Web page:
FIG. 3 is a pictorial diagram of a carotid pulse waveform, a phonocardiogram (PCG) waveform, an electrocardiogram (ECG) waveform, and a filtered transthoracic impedance signal for two consecutive heartbeats; and
FIG. 4 is a graph illustrating two consecutive PQRS complexes and their associated accelerometer signals, and fiducial markers for correlation of the signals in accordance with an embodiment of the present invention.
 While the invention is amenable to various modifications and alternative forms, specifics thereof have been shown by way of example in the drawings and will be described in detail below. It is to be understood, however, that the intention is not to limit the invention to the particular embodiments described. On the contrary, the invention is intended to cover all modifications, equivalents, and alternatives falling within the scope of the invention as defined by the appended claims.
 In the following description of the illustrated embodiments, references are made to the accompanying drawings, which form a part hereof, and in which is shown by way of illustration, various embodiments in which the invention may be practiced. It is to be understood that other embodiments may be utilized, and structural and functional changes may be made without departing from the scope of the present invention.
 An implanted device according to the present invention may include one or more of the features, structures, methods, or combinations thereof described hereinbelow. For example, a cardiac monitor or a cardiac stimulator may be implemented to include one or more of the advantageous features and/or processes described below. It is intended that such a monitor, stimulator, or other implanted or partially implanted device need not include all of the features described herein, but may be implemented to include selected features that provide for unique structures and/or functionality. Such a device may be implemented to provide a variety of therapeutic or diagnostic functions.
 Methods and systems incorporating non-electrophysiological signal playback features in accordance with the present invention will be described within the context of an implantable transthoracic cardiac sensing and/or stimulation (ITCS) device as part of an advanced patient management system. The ITCS device may be implanted without the need for intravenous or intrathoracic access, providing a simpler, less invasive implant procedure and minimizing lead and surgical complications. These systems have advantages for use in patients for whom transvenous lead systems cause complications. Such complications include, but are not limited to, surgical complications, infection, insufficient vessel patency, complications associated with the presence of artificial valves, and limitations in pediatric patients due to patient growth, among others. An ITCS device according to this approach is distinct from conventional approaches in that it may be configured to include a combination of two or more electrode subsystems that are implanted subcutaneously in the anterior thorax. The use of an ITCS device approach is described by way of example only, to provide an embodiment of how audio playback in accordance with the present invention may be implemented. The particular example of an ITCS device is intended to be a non-limiting, non-exhaustive example of devices and systems that may incorporate playback features in accordance with the present invention.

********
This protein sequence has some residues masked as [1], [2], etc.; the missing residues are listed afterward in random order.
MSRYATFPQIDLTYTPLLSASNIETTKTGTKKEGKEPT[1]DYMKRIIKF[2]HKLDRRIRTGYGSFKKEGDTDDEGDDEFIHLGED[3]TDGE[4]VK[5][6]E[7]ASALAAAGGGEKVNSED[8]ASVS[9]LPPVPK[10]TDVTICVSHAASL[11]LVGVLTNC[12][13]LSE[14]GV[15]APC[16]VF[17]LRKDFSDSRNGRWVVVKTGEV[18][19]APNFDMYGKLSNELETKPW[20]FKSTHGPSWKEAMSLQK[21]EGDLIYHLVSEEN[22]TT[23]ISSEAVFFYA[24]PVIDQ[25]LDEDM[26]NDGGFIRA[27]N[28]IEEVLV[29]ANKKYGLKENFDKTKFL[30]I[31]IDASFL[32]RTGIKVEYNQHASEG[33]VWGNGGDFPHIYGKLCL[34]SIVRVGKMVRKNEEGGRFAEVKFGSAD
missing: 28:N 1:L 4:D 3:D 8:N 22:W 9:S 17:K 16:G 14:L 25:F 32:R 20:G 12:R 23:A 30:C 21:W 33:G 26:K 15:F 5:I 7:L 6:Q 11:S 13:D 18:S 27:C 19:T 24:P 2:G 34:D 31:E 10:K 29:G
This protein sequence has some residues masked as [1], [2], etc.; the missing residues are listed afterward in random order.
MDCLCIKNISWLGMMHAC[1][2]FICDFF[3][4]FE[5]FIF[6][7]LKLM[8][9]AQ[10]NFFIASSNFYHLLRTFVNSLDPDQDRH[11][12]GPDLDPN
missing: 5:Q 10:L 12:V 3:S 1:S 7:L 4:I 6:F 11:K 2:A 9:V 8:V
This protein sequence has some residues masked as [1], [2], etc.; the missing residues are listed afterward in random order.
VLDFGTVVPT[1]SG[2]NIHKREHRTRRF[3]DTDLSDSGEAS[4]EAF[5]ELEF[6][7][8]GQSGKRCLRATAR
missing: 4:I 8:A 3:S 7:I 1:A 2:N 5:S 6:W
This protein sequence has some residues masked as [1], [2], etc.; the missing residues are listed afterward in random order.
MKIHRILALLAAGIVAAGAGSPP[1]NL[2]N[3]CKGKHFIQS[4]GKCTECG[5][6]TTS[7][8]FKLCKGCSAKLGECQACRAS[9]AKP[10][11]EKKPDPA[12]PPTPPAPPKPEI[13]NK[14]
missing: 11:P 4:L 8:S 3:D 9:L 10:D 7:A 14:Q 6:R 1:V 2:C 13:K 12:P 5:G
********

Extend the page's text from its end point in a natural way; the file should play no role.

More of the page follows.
A non-electrophysiological signal playback system in accordance with the present invention may be used with an ITCS device. One such monitoring and/or stimulation device is that may be implanted under the skin in the chest region of a patient. The ITCS device may, for example, be implanted subcutaneously such that all or selected elements of the device are positioned on the patient's front, back, side, or other body locations suitable for sensing cardiac activity and delivering cardiac stimulation therapy.